Martin Foster wrote:
> My database was converted from MySQL a while back and has maintained all 
> of the indexes which were previously used.   Tt the time however, there 
> were limitations on the way PostgreSQL handled the indexes compared to 
> MySQL.
> Meaning that under MySQL, it would make use of a multi-column index even 
> if the rows within did not match.    When the conversion was made more 
> indexes were created overall to correct this and proceed with the 
> conversion.
> Now the time has come to clean up the used indexes.   Essentially, I 
> want to know if there is a way in which to determine which indexes are 
> being used and which are not.   This will allow me to drop off the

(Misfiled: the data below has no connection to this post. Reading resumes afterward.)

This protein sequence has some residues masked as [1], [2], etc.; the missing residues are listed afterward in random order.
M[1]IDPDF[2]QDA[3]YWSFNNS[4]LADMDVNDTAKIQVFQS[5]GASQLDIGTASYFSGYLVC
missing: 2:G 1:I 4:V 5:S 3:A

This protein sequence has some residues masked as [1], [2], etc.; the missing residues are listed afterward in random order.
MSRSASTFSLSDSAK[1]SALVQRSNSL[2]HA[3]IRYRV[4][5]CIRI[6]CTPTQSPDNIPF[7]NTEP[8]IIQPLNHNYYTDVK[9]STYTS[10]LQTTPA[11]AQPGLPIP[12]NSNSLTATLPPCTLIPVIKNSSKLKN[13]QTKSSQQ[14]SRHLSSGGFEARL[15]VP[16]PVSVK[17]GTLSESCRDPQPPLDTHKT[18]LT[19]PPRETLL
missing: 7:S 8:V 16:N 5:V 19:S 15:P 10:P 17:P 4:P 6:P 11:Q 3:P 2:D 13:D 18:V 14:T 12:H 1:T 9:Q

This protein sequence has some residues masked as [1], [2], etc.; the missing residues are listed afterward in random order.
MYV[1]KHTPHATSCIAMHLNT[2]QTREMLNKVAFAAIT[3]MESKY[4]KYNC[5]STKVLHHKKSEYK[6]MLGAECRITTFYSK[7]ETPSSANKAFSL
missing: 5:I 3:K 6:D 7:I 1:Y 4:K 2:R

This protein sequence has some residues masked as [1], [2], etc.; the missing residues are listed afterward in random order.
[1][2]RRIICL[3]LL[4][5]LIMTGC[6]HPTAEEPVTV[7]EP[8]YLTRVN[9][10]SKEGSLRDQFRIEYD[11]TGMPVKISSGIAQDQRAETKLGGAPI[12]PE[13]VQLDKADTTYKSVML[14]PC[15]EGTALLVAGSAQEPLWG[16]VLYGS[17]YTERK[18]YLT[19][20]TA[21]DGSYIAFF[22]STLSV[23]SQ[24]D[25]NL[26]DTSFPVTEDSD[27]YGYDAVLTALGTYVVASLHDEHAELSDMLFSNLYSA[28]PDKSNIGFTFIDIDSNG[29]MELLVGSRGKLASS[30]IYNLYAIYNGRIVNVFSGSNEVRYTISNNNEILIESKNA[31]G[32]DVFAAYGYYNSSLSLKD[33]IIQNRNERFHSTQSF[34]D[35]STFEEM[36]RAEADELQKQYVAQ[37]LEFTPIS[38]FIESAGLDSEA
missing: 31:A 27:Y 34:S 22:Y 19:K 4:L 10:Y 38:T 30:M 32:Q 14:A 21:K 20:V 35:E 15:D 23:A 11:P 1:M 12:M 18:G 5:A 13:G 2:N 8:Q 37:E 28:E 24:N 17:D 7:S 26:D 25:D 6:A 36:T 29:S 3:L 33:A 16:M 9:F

> unneeded ones and reduce database load as a result.

Just for clarification, PostgreSQL will use an a,b,c index for a, (a,b),
and (a,b,c), but not for (a,c).  Are you saying MySQL uses the index for
(a,c)?  This item is on our TODO list:
        * Use index to restrict rows returned by multi-key index when used with
          non-consecutive keys to reduce heap accesses
          For an index on col1,col2,col3, and a WHERE clause of col1 = 5 and
          col3 = 9, spin though the index checking for col1 and col3 matches,
          rather than just col1
> And have things changed as to allow for mismatched multi-column indexes 
> in version 7.4.x or even the upcoming 8.0.x?

As someone already pointed out, the pg_stat* tables will show you what
indexes are used.

  Bruce Momjian                        |
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